J. Devika

From Wikipedia, the free encyclopedia
Jump to navigation Jump to search

J. Devika
OccupationResearch scholar
GenreWomen's studies,Sociology,History
Notable worksKulasthreeyum Chanthappennum Undayathengane

Dr. J. Devika (full name Jayakumari Devika) is a Malayali historian, social critic, and feminist from Kerala. She currently teaches and researches in Centre for Development Studies, Trivandrum as an associate Professor[1] and has authored several books, and articles on gender relations in early Kerala society.[2] She is bilingual and has translated both fiction and no-fiction books between Malayalam and English. Also she writes on contemporary politics and culture in Kerala on the team blog www.kafila.org.[3]


Devika did her Master of Arts in Modern History (1991) from Centre for Historical Studies, Jawaharlal Nehru University, New Delhi and obtained her PhD in History from Mahatma Gandhi University, Kottayam[1]


Devika's early research was about the emergence of modern binary gender as a language of describing society and social change in the early twentieth century in Kerala. In her later writings, she has followed the gendering of development in Kerala through a history of public consent for contraception between the 1930s and 1970. She has also published translations of writings by first-generation feminists in Kerala Her Self: Early Writings on Gender by Malayalee Women 1898-1938 [4][5] In her later research, Devika explores contemporary political and social issues through a historical lens and her concerns are wider than gender, and rather, focus on intersectional power. Her later books have been about gender and politics in twentieth century Kerala, and about the gendered history of the Malayali literary public. She has published several essays in academic journals published from within and outside India, and delivered several talks around the world.

Devika also writes extensively in Malayalam, in contemporary publications. She has published an introduction to feminist theory that places it within the history of modern western thought, titled Streevadam, and published in 2000. In her book Kulasthreeyum Chanthappennum Undaayathengine? she gives an alternative reading of Kerala history from the feminist perspective. She traces Kerala's social and political history and providing interesting insights. For example she explains how dress code of saree and dowry became prevalent in Kerala. The Hindu reports in their review "Authored by J. Devika, Associate Professor at the CDS, the book is an incisive take on the invisible spaces to which women have been consigned in conventional history and reaches out to the silent depths where women's powerful actions and articulations of the past lay buried. The book, an attempt to centre-stage women in Kerala history, looks how false notions about women got reinforced in the public mind because of the accounts in the "neutral" history texts, how freedom has eluded Kerala women despite their high educational entitlements and what role they have played in major historical junctures.".[6]Kulasthreeyum Chanthappennum Undaayathengine? is available in Creative Commons licence.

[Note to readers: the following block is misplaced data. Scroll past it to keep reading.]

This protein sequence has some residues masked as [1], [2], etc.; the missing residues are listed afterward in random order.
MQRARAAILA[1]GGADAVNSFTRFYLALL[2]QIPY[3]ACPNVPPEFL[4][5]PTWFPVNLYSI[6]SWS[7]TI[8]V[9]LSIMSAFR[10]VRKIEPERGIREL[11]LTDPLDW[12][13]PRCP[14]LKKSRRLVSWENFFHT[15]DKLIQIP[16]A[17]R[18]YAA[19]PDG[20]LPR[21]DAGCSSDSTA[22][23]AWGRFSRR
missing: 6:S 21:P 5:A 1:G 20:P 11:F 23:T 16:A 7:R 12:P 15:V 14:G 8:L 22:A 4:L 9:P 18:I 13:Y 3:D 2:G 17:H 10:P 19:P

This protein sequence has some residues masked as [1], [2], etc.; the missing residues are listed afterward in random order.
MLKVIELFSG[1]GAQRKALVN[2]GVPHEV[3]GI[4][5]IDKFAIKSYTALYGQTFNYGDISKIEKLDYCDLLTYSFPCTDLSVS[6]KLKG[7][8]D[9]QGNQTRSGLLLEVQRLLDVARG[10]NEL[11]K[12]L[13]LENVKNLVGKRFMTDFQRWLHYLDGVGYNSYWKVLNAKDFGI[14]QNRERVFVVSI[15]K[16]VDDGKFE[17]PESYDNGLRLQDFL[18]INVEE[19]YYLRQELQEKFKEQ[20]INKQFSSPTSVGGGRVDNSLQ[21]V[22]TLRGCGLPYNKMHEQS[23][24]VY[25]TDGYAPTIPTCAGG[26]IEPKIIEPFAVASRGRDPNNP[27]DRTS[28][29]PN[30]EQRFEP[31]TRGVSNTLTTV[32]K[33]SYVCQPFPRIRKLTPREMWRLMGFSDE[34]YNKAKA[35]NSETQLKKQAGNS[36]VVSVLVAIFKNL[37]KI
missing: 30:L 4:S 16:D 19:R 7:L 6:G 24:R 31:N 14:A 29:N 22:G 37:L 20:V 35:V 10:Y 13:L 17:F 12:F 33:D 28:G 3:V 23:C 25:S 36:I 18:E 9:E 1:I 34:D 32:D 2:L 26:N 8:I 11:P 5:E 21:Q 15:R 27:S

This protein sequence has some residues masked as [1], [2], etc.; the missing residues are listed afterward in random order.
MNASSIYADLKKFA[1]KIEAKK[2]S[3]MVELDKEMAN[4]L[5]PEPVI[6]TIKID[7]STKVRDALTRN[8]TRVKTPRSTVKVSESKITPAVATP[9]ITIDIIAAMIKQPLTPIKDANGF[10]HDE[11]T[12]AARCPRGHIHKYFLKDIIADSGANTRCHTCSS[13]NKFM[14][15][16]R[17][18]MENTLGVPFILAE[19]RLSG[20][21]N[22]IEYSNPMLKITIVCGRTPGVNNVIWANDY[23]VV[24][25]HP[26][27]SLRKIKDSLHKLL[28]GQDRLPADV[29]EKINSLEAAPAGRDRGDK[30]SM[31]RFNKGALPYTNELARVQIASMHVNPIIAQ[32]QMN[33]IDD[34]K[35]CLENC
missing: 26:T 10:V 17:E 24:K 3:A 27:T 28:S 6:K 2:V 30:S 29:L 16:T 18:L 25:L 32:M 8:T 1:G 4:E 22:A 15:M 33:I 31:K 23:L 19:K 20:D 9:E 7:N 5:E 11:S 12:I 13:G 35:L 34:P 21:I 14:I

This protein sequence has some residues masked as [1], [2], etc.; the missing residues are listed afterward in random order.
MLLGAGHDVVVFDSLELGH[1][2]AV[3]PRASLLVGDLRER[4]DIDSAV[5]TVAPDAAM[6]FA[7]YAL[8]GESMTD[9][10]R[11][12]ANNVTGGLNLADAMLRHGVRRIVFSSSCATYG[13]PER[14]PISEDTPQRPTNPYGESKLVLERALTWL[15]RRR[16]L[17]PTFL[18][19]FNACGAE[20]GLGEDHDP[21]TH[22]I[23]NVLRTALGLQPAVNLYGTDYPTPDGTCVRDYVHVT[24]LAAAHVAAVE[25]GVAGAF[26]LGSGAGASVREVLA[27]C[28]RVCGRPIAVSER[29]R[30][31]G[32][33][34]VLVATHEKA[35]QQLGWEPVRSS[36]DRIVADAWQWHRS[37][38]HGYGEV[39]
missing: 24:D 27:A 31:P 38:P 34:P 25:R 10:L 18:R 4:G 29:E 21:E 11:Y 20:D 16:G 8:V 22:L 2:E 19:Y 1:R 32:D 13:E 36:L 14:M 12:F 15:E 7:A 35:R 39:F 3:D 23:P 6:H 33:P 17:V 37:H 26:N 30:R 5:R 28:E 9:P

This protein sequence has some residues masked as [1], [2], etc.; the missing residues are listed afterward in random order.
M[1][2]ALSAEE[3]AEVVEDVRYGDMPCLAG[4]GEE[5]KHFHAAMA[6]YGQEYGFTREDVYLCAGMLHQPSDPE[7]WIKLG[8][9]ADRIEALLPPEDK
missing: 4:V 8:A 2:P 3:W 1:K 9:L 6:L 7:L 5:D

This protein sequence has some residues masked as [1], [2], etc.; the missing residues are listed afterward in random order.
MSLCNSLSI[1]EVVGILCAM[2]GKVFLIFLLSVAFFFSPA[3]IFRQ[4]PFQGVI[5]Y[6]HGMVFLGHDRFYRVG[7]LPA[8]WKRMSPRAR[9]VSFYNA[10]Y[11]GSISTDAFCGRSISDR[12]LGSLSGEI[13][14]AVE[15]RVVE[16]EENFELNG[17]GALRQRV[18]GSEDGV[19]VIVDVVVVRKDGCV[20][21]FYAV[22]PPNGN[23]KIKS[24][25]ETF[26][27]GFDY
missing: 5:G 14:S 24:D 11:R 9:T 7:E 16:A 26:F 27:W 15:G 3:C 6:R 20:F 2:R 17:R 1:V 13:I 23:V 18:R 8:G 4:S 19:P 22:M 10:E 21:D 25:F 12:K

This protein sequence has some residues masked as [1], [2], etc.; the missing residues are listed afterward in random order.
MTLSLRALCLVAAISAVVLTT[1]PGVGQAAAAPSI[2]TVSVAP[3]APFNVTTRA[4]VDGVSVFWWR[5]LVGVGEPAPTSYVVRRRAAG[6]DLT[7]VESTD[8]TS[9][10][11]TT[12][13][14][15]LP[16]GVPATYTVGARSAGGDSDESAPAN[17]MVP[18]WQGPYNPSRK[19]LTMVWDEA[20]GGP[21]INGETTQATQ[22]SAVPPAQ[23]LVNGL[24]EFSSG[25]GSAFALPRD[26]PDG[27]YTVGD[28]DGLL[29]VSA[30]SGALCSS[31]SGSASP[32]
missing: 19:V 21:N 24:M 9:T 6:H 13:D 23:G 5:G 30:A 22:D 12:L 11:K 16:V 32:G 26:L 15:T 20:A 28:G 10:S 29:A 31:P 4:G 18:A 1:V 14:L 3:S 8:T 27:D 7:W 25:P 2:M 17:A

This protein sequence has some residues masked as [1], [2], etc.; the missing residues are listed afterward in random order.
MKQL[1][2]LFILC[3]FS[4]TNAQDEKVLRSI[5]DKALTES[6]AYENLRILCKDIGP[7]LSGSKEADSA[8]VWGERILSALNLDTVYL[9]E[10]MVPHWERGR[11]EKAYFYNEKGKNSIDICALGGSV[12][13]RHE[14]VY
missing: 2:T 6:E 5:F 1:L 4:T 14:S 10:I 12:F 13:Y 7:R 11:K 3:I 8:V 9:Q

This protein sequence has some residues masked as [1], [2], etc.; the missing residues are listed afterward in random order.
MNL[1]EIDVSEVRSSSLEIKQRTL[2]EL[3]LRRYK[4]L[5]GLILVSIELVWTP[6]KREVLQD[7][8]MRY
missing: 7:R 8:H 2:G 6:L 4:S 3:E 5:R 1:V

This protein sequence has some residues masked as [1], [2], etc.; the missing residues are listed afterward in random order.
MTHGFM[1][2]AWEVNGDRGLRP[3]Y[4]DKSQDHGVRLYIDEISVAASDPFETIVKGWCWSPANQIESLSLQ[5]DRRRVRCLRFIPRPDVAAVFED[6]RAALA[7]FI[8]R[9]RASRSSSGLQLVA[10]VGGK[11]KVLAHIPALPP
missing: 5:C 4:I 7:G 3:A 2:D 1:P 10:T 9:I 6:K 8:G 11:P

Devika has translated number of books from Malayalam to English. Notable among them are the translation of Nalini Jameela's autobiography[7] and the short stories of K R Meera and Sarah Joseph [8][9] Also translated the well acclaimed novel Malayalam novel 'Hangwoman' K. R. Meera [10] in 2014. It was very well received, IBNlive wrote Many say that translated books do not or may not have the same impact as reading the book in the original; however, the translator for this book, J Devika has done a spectacular translation. [11]

Devika is also a social and political commentator who writes regularly on social and political issues focused on Kerala on www.kafila.org.

She has also written for children, and her work was published by the Kerala Sastra Sahitya Parishat.


  1. ^ a b "Centre For Development Studies". cds.edu. Retrieved 25 November 2013.
  2. ^ "Centre For Development Studies". cds.edu. Retrieved 25 November 2013.
  3. ^ About | Kafila
  4. ^ Devika, J (2005). "Her Self: Gender and Early Writings of Malayalee Women". ISBN 9788185604749.
  5. ^ The Hindu : Literary Review / Book Review : Continuing struggle
  6. ^ The Hindu : Kerala / Thiruvananthapuram News : An untold story, with no strings attached
  7. ^ archive.indianexpress.com/news/nalini-s-story/225004/
  8. ^ Yellow is the Colour of Longing | The Caravan – A Journal of Politics and Culture
  9. ^ Feminist Review – yellow is the colour of longing
  10. ^ [1]
  11. ^ [2]